Background: The presence of neurological deficits as obtained from clinical examination increases the likelihood of detecting serious underlying brain disorders.
Objectives: In this study, we assessed the frequency of reported clinical neurological examination in patients referred to neurology.
Methods: We consecutively evaluated referrals to a neurological centre during a 6-month period.
Results: From a total of 716 patients, 377 (51%) had an examination reported in the referral letter. Clinical examinations were reported more often in patients with musculo-skeletal disorders compared with others, P = 0.0001. Examination was less likely to be reported in those with a history of disturbed consciousness.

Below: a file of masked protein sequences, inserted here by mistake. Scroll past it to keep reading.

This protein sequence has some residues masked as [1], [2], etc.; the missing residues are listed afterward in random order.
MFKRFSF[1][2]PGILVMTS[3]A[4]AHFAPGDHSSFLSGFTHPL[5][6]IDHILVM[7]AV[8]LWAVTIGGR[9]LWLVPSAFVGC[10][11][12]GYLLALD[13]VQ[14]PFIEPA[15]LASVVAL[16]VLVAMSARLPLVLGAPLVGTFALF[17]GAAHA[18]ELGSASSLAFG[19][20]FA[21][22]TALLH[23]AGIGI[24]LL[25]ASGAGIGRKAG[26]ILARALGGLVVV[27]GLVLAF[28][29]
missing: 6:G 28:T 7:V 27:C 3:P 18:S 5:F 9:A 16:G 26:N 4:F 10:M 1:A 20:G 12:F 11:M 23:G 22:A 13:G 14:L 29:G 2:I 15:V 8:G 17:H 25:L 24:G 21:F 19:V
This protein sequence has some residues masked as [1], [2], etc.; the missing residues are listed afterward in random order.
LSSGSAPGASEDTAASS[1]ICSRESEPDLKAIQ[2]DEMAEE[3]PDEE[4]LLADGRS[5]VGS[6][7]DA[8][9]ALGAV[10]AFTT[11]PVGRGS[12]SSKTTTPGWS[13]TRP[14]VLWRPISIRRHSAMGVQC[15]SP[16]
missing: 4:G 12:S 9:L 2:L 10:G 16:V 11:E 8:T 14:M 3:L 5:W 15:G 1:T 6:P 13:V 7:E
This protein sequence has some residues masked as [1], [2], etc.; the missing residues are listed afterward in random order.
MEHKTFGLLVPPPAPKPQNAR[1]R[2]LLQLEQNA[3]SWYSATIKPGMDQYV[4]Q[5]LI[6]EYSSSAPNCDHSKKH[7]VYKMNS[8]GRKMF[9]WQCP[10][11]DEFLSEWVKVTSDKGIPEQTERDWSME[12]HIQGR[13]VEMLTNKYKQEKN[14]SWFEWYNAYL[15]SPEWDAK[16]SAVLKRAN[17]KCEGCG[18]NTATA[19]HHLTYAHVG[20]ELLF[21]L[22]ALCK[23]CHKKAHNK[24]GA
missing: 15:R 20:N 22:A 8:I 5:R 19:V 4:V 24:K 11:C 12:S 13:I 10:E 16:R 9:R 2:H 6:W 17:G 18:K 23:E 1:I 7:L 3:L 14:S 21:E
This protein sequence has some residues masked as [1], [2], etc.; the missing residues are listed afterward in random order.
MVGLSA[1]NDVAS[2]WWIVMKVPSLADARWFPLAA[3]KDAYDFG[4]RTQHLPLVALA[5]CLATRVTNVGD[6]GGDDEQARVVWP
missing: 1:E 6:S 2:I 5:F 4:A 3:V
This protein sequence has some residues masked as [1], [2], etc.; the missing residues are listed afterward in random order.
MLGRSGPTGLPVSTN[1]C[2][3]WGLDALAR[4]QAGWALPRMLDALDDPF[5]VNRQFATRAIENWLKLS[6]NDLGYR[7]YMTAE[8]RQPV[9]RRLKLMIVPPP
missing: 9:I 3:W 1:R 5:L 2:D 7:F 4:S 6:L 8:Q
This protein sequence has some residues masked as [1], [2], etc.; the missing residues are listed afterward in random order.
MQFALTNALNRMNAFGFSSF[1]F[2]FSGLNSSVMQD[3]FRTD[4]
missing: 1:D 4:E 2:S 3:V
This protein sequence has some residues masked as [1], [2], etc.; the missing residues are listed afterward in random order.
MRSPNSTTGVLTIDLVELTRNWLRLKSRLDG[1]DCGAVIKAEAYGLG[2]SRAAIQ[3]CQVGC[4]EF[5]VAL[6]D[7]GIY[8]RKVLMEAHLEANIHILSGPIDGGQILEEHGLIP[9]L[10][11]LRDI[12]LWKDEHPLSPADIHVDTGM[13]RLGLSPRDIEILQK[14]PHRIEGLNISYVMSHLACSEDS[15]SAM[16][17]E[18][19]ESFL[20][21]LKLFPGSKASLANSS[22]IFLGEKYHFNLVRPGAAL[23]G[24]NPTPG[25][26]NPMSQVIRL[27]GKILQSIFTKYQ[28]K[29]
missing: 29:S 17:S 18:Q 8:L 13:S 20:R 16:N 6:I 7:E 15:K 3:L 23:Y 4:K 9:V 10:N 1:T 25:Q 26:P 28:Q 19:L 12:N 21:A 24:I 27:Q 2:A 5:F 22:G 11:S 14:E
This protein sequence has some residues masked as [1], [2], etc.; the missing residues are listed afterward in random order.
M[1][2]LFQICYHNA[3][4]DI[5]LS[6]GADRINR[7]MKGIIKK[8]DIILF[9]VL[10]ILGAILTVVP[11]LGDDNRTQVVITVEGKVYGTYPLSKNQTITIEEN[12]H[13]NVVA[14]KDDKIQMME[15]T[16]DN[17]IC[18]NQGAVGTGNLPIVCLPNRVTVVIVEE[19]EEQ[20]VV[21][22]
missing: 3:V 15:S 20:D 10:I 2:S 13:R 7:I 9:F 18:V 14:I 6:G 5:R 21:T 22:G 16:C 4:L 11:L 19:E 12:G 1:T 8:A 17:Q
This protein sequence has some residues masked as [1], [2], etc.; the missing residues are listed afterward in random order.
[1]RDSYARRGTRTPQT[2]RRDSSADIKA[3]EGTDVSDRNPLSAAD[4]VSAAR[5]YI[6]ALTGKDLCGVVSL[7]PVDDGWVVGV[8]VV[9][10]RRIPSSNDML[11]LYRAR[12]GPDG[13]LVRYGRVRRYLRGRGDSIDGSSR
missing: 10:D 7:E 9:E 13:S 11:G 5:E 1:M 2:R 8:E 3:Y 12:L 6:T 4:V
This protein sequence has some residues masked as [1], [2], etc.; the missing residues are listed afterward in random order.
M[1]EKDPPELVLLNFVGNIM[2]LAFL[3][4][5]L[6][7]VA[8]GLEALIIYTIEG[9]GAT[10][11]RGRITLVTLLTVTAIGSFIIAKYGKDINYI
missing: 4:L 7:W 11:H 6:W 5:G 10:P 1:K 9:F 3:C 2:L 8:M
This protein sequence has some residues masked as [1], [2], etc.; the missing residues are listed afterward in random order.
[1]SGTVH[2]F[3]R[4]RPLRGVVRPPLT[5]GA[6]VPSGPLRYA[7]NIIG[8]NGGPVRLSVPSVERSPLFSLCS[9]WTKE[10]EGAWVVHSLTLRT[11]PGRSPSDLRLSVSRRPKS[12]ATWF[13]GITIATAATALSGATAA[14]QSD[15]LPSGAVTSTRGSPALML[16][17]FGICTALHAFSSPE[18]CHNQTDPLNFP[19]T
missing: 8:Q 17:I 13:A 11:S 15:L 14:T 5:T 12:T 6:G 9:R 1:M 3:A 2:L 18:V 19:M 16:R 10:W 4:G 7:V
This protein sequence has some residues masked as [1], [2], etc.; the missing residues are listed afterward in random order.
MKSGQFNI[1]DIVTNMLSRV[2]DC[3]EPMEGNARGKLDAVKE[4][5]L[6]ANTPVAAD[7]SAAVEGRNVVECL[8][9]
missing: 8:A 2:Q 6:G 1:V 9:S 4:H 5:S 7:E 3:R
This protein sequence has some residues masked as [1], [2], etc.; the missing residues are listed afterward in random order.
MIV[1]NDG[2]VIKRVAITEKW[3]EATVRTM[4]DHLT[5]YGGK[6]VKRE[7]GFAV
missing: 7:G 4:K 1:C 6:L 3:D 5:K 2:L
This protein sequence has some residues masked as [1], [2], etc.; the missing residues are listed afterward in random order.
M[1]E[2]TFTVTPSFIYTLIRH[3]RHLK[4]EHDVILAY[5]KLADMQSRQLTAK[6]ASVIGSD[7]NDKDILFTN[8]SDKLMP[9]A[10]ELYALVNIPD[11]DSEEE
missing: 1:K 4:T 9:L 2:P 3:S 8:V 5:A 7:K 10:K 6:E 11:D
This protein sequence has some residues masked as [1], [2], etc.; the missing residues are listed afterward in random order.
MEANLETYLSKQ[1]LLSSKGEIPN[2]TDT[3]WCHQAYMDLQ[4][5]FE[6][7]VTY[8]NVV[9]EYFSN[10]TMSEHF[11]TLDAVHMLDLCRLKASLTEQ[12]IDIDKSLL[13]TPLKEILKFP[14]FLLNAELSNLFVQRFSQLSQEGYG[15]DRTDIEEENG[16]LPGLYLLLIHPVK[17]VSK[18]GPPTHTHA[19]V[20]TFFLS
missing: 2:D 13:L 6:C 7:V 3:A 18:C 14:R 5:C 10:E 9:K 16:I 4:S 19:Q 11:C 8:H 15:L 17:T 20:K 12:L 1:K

Conclusion: By showing that only about half of the patients had an examination reported, the study demonstrates that the process of selecting those with a high priority for a secondary neurological service can be improved.